Aledo

 

Aledo is the kind of program it’s easy to hate from the outside. They have an indoor facility, a beautiful stadium complete with color coordinated seat backs, a great field house and an upper middle class student body from nice two parent families. Coaches from less affluent areas are often resentful of the advantages they feel programs like this have. People outside of Texas see places like Aledo as a stereotypical big school program with misplaced priorities; the epitome of the excess they believe exists in Texas.  But like most things, first impressions don’t survive a deeper look.

A few things to know about Aledo;

-The new high school was built in 2000 with no athletic facilities, the football team had to go to the old stadium on at the old HS,, now a middle school to play, the stadium was small and not excessive in any way. A separate bond issue was passed in 2006 to build an on-campus stadium. The home side of the stadium holds 5000 people and is generally full.

-A plaza area was build just inside the entrance for other Aledo programs to set up booths and fundraise for their programs.

-The football budget would be modest in many other states. Aledo football players must pay for their own shoes and team meals. Unlike many schools one booster club represents all sports at Aledo.

-The significant gate receipts do not go to football or even athletics, but into the general fund that pays for such things as teachers salaries.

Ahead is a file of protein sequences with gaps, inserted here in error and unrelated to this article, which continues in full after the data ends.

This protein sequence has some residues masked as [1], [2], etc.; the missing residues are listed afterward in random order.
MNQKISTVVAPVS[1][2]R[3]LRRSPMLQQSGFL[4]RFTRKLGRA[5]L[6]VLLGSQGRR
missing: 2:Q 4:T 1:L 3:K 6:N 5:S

-With just over 1500 students, around 250 play football, but 300 are in the band and Aledo is well rounded enough to compete for the Lone Star Cup every year, a competition that takes into account all the athletic and academic programs a school offers.

Yes, Aledo has a lot of advantages over some places, but that wasn’t always the case. The program was built up by hard work, not inherited. When Coach Buchanan took over in 1993, Aledo had a struggling 3A program with substandard facilities and a history of losing. The powerhouse you see at Aledo was largely earned not bought, and the rise of Aledo football has only helped the other programs at the school.

I’ve thrown out this challenge before, but if somebody can find something wrong with this model for a quality, comprehensive high school, please feel free to write a comment on this blog.

 

 

 

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